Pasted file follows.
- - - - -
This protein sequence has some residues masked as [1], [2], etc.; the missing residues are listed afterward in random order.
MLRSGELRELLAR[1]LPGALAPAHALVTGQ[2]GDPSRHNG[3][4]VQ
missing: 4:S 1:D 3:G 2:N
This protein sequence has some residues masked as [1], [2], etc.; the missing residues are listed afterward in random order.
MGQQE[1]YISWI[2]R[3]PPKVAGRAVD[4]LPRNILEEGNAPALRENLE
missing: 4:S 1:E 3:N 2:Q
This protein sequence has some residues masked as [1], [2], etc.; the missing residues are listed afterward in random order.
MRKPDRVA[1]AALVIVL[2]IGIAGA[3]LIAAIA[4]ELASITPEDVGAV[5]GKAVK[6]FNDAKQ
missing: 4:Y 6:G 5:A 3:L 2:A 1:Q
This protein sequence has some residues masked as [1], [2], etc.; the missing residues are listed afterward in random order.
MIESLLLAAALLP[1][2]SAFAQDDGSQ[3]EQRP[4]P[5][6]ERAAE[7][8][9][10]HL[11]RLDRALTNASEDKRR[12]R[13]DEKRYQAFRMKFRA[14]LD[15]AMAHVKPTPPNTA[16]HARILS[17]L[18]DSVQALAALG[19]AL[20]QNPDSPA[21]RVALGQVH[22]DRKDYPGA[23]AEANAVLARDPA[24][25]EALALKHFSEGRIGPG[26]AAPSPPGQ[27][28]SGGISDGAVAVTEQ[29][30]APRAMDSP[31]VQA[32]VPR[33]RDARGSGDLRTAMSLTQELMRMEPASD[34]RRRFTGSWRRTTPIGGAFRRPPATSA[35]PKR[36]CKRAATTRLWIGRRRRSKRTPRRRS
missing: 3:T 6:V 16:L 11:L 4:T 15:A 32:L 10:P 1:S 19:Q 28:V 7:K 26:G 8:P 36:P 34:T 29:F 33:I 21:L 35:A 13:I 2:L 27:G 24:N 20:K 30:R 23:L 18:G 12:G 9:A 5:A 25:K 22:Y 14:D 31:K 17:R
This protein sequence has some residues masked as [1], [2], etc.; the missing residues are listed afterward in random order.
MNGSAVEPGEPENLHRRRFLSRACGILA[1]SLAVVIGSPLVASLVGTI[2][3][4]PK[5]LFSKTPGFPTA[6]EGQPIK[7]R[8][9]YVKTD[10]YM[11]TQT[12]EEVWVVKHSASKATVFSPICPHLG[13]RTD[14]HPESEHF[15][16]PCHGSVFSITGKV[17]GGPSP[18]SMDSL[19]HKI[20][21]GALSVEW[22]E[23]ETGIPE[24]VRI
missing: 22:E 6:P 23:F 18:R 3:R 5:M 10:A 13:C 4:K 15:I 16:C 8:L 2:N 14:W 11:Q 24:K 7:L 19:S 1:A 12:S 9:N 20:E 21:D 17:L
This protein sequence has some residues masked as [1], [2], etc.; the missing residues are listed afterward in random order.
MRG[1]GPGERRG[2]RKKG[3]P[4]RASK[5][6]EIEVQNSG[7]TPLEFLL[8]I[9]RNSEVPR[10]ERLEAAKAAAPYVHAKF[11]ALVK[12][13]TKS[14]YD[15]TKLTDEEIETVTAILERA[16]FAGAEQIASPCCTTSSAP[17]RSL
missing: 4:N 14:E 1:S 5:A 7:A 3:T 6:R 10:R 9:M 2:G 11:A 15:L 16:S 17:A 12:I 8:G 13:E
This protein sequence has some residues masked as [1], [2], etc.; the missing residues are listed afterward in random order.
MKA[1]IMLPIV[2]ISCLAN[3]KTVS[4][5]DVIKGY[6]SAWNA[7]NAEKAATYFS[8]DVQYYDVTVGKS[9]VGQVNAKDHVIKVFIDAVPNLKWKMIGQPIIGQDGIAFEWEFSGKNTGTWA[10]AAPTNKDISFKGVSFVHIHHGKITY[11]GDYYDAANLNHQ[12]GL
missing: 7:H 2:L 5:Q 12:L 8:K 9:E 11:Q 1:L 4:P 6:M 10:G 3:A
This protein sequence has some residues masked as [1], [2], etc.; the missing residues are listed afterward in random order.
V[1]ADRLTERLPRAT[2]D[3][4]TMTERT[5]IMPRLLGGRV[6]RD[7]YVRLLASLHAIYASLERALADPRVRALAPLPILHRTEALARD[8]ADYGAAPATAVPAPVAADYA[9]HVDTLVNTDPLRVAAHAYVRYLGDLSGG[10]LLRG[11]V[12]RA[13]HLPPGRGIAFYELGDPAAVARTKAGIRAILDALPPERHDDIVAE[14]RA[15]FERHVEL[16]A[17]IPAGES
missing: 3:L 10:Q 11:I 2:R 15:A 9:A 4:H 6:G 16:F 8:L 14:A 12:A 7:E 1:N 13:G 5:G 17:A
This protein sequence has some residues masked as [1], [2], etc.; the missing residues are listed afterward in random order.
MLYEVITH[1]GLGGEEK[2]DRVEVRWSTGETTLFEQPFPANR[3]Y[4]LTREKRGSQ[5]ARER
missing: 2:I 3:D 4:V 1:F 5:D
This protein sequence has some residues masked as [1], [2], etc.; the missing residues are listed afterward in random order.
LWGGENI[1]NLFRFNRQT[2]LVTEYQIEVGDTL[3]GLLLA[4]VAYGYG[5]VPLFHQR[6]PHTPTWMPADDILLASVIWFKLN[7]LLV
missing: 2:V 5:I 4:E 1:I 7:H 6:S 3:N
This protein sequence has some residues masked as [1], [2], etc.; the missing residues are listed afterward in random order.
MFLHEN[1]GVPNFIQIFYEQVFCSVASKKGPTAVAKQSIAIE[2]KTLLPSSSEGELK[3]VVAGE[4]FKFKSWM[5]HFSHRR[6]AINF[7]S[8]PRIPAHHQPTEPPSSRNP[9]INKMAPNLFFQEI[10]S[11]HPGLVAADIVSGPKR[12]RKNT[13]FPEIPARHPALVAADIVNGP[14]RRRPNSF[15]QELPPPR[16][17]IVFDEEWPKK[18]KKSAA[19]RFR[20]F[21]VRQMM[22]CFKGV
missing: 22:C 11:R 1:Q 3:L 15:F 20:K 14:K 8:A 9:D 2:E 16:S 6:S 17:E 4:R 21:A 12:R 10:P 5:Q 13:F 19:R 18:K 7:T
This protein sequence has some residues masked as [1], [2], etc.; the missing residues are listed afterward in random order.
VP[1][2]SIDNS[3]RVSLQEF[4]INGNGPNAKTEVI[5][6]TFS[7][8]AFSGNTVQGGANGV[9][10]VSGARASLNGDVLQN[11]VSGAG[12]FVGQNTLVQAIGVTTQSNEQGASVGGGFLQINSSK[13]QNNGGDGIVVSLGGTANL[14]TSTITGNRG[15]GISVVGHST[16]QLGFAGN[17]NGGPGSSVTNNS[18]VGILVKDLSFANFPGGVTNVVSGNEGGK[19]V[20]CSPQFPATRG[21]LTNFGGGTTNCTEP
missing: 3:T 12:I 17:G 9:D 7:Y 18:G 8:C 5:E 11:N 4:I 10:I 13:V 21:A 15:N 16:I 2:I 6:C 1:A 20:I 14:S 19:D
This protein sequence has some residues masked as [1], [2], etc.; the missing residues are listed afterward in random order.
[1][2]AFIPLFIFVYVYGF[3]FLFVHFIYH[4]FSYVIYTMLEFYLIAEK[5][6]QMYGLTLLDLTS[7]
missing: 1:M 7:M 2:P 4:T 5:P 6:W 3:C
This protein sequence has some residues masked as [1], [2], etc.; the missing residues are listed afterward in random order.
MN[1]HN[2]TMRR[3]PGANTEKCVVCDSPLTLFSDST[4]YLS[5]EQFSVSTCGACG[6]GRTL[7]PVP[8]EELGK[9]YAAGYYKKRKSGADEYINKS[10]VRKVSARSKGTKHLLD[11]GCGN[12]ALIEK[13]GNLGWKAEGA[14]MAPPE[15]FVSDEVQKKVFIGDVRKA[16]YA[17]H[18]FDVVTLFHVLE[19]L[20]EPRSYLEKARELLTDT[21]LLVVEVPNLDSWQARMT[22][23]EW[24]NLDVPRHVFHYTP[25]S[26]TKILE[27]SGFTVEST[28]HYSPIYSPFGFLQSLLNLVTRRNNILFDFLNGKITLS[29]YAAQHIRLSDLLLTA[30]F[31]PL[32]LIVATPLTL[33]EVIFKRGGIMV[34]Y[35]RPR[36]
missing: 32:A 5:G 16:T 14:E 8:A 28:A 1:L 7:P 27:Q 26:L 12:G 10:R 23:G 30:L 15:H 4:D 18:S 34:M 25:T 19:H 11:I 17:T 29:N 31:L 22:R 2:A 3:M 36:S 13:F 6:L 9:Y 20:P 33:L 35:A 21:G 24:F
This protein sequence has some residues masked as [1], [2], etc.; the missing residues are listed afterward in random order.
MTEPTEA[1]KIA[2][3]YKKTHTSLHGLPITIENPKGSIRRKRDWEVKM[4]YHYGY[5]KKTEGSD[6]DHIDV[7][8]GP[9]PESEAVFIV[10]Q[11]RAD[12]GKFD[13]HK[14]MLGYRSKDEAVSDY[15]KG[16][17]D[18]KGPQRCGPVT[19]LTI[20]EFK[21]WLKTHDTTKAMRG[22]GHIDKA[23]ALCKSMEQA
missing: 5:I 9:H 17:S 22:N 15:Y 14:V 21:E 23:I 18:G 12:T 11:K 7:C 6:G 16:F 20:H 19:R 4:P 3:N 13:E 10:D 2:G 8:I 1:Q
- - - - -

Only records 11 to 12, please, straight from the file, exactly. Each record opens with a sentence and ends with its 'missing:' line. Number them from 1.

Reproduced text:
This protein sequence has some residues masked as [1], [2], etc.; the missing residues are listed afterward in random order.
MFLHEN[1]GVPNFIQIFYEQVFCSVASKKGPTAVAKQSIAIE[2]KTLLPSSSEGELK[3]VVAGE[4]FKFKSWM[5]HFSHRR[6]AINF[7]S[8]PRIPAHHQPTEPPSSRNP[9]INKMAPNLFFQEI[10]S[11]HPGLVAADIVSGPKR[12]RKNT[13]FPEIPARHPALVAADIVNGP[14]RRRPNSF[15]QELPPPR[16][17]IVFDEEWPKK[18]KKSAA[19]RFR[20]F[21]VRQMM[22]CFKGV
missing: 22:C 11:R 1:Q 3:L 15:F 20:K 14:K 8:A 9:D 2:E 16:S 6:S 17:E 4:R 21:A 12:R 10:P 5:Q 13:F 19:R 18:K 7:T
This protein sequence has some residues masked as [1], [2], etc.; the missing residues are listed afterward in random order.
VP[1][2]SIDNS[3]RVSLQEF[4]INGNGPNAKTEVI[5][6]TFS[7][8]AFSGNTVQGGANGV[9][10]VSGARASLNGDVLQN[11]VSGAG[12]FVGQNTLVQAIGVTTQSNEQGASVGGGFLQINSSK[13]QNNGGDGIVVSLGGTANL[14]TSTITGNRG[15]GISVVGHST[16]QLGFAGN[17]NGGPGSSVTNNS[18]VGILVKDLSFANFPGGVTNVVSGNEGGK[19]V[20]CSPQFPATRG[21]LTNFGGGTTNCTEP
missing: 3:T 12:I 17:G 9:D 7:Y 18:G 8:C 5:E 11:N 4:I 10:I 13:V 21:A 15:N 16:I 2:I 6:C 1:A 20:I 14:S 19:D